Ibanez JS1000BP Hands on Report

Ibanez JS1000BP Guitar Hands on Report by Glen C 7/2016

The playing time I have on Ibanez double-locking axes in the last few years can be counted on the minute hand of a clock. Mostly because the ones I still have just aren’t a good fit for me. So I was intrigued when presented with an opportunity to address this… “an Ibanez JS1000BP in great condition with case”. Really intrigued when I saw the price. Along with a few low-res thumbnail photos the only other detail to help clarify was the serial number F07xxxxx. Most notably the year determines the tremolo routing on the body and possible manufacturing defects or oddities that might be present. Ibanez tweaks things sometimes for good and sometimes for other reasons. For example, the neck width at fret-22 and famously the shift from Edge, LoPro, EdgePro then Edge again. Generally speaking it was not a great idea for Ibanez to design a new tremolo to avoid licensing fees without first vetting patent expiration! Since this JS1000 is a 2007 model I knew to expect an EdgePro tremolo without locking studs and 56mm neck width at fret-22.

It’s no secret that after having owned several dozen JEM, UVs & RGs over the years, I moved on from playing these superstrats. Not just because I prefer hardtails for tone, tuning stability, vibrato, intonating bends, simplicity, etc. You can make a JEM/RG/etc. into a hardtail in just a few seconds…  block its tremolo with an insert and pull a rear spring. This allows string pressure to fix the block against the insert against the body wall thus removing all tremolo movement. For a while I did just that… it provides the nicety of having the fine tuners right there at the bridge too.


As stated above they’re not a good fit for me. The reasons I moved on from the superstrats are the same ones I’ve encountered (if not labor with) for 3 decades. The same issues many of you might knowingly or unknowingly struggle with today… the fretboard is both too flat (430mm radius) & too wide (43mm nut, 56-58mm at heel) even for size LG hands. I’d call this simply fighting against the instrument or use the analogy of the mechanic using the wrong screwdriver. Combined with the meh ergonomics & relatively “basswood” (blah & muddled) tone at some point you stop and ask yourself the most basic question when you pick up that guitar to play… “why”?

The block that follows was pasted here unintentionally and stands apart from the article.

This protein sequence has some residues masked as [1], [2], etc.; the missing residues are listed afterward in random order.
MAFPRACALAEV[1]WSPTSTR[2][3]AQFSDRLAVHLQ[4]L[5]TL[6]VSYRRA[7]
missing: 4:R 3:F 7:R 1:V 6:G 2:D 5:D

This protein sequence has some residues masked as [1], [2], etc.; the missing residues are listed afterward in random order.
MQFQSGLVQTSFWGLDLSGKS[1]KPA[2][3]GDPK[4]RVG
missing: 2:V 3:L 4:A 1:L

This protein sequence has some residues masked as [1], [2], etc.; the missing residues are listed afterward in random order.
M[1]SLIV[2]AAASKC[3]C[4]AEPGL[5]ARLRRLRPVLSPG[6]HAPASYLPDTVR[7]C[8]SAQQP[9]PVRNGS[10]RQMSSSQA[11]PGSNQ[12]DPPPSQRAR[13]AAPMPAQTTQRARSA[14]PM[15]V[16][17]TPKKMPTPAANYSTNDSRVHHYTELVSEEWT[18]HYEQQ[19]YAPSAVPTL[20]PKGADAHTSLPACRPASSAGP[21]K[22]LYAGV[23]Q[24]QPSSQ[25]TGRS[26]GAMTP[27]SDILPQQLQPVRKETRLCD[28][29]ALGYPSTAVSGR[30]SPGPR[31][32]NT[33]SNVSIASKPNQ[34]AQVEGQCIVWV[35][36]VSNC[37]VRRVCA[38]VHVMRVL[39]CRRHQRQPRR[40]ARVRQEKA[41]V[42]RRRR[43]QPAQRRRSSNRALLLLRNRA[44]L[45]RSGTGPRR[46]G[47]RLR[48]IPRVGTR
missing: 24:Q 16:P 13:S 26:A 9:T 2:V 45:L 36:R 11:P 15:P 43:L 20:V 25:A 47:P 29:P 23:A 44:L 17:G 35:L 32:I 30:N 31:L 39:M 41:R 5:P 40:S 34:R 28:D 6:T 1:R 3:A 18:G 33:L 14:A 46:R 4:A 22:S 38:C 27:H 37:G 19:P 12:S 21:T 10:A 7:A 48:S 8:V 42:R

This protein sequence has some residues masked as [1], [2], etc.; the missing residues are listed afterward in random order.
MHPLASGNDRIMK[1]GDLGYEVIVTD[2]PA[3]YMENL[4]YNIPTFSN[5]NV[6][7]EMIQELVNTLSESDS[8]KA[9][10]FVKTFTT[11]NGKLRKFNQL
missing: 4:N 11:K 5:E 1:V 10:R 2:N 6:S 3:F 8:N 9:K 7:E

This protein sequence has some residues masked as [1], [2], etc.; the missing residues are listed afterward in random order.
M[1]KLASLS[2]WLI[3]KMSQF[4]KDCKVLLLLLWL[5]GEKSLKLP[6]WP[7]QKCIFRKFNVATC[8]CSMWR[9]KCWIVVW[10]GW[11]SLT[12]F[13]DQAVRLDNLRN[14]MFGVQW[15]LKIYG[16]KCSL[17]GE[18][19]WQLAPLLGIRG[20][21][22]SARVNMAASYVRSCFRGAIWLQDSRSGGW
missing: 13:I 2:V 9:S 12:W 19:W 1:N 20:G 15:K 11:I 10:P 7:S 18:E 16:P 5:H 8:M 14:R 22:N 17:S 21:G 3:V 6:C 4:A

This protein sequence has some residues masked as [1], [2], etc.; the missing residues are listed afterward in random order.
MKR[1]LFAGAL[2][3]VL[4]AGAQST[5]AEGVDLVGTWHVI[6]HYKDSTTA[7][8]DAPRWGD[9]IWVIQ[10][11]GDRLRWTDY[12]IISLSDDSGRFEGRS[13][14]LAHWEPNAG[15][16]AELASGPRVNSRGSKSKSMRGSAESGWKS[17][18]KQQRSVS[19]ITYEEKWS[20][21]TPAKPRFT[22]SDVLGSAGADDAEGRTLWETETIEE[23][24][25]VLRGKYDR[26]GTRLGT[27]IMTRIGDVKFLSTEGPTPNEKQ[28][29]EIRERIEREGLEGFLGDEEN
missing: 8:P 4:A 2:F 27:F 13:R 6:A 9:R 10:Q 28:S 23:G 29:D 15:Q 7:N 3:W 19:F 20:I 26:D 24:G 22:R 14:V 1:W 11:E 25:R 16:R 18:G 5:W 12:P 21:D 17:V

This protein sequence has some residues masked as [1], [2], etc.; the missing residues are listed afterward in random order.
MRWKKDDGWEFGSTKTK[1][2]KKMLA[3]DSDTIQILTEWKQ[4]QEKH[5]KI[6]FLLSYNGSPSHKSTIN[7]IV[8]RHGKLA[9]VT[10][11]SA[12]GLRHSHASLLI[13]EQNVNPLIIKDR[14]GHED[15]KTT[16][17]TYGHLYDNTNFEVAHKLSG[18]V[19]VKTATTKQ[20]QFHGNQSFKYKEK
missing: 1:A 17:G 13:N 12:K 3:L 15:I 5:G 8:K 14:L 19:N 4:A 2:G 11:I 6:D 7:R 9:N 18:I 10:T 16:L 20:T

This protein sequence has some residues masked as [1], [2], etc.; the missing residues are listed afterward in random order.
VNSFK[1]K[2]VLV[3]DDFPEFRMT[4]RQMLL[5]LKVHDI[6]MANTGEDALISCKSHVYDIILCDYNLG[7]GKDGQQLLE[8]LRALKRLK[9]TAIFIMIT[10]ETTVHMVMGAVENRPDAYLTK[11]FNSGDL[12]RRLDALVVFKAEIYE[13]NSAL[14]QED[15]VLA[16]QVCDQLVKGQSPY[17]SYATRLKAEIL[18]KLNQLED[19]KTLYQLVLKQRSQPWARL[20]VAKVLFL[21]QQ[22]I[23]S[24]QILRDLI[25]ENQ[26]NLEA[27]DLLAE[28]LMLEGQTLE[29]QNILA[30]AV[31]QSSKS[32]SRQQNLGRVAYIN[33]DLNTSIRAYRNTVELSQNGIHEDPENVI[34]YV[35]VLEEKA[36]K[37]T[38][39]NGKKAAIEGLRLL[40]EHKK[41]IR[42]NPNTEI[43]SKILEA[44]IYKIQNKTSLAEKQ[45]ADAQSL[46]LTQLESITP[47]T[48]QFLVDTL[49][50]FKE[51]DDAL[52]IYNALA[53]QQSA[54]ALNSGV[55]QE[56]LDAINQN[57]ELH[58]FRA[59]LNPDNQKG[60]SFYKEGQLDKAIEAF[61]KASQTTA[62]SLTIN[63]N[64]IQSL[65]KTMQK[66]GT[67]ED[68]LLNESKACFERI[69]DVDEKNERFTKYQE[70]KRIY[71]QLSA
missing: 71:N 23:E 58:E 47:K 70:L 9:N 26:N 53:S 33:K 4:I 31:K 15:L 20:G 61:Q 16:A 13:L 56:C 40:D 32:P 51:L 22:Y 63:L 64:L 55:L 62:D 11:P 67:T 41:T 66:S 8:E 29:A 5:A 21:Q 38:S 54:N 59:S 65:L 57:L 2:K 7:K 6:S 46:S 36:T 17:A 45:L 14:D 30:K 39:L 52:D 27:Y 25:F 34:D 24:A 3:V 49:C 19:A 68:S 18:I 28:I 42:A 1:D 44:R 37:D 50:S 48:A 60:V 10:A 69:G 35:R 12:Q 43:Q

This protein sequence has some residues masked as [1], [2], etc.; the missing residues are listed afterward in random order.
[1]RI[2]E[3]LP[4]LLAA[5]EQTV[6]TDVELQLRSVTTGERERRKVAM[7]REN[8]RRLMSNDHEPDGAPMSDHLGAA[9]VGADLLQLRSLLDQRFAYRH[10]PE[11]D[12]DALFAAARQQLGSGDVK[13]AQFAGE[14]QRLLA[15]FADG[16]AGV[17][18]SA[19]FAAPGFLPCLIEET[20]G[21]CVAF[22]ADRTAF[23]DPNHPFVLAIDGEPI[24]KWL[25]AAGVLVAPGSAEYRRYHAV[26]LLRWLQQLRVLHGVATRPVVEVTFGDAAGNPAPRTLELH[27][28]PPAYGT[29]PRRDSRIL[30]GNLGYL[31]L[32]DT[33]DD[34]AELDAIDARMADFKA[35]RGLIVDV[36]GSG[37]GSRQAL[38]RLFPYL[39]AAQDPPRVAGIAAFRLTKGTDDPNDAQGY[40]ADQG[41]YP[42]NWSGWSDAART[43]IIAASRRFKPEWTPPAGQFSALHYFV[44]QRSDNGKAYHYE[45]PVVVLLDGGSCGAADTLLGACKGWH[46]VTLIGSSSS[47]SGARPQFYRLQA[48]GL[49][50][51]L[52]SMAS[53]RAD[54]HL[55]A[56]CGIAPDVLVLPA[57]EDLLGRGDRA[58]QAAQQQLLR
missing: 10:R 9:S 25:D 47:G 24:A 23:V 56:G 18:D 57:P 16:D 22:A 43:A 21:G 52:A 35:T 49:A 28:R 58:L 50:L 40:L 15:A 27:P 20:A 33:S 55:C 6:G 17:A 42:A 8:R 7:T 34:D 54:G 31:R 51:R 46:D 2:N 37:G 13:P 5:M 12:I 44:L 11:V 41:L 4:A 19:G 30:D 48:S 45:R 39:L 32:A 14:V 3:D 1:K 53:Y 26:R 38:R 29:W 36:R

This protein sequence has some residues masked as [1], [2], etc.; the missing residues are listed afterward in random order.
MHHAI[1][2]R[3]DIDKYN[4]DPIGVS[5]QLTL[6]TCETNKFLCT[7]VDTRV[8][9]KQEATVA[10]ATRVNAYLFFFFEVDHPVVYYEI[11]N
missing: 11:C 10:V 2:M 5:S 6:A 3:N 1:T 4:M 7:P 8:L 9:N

Surely old habits die hard

After months (years?) of dust collecting I resurrected the only “Ibanez JEM” remaining in the stable. I own it for just two reasons. First my daughters love it and constantly remind me to “keep that one” or “this guitar is going to be mine”. The other reason I keep it is out of great respect for Herc Fede (RIP) as this was his first ever swirled JEM a 777DY. He was always a student with a passion for his art & swirls and this was the online launching pad.


Of course it was a major PITA to restring, re-tune & readjust the tremolo angle of the 777. A labor of love to rekindle an old flame? Nah. The tedious process of getting all 6-strings to pitch (each string effecting the other), then adjusting the claw spring, tune, adjust, tune, adjust, tune was completed over a few evenings as the new strings & old springs stretched and equalized simultaneously. Eventually this created the 90-degree knife edge angle on the tremolo post as desired. As you all know, this gives the most tuning stability and the desired range of flattening & sharpening of the strings/notes. Twenty or so minutes after plugging in reconfirmed the reason for the break up, why I moved on from superstrats (and signature-superstrats) long ago without looking back.

I have to think anyone reading has played a Fender Stratocaster at some point. I did, I just never had a desire to own a Strat… or a JS for that matter. Maybe my thirst for the superstrats was germinated at a time where you knew what you wanted improved over the Strat (or copy guitar you were stuck with) and Ibanez fumbled around with Roadstars and 540s the RG/JEM ultimately changed all that and came first. No more parts-kit guitars needed to get what you wanted as a player. Like drinking water from a garden hose or drinking ice cold San Pellegrino. No going back.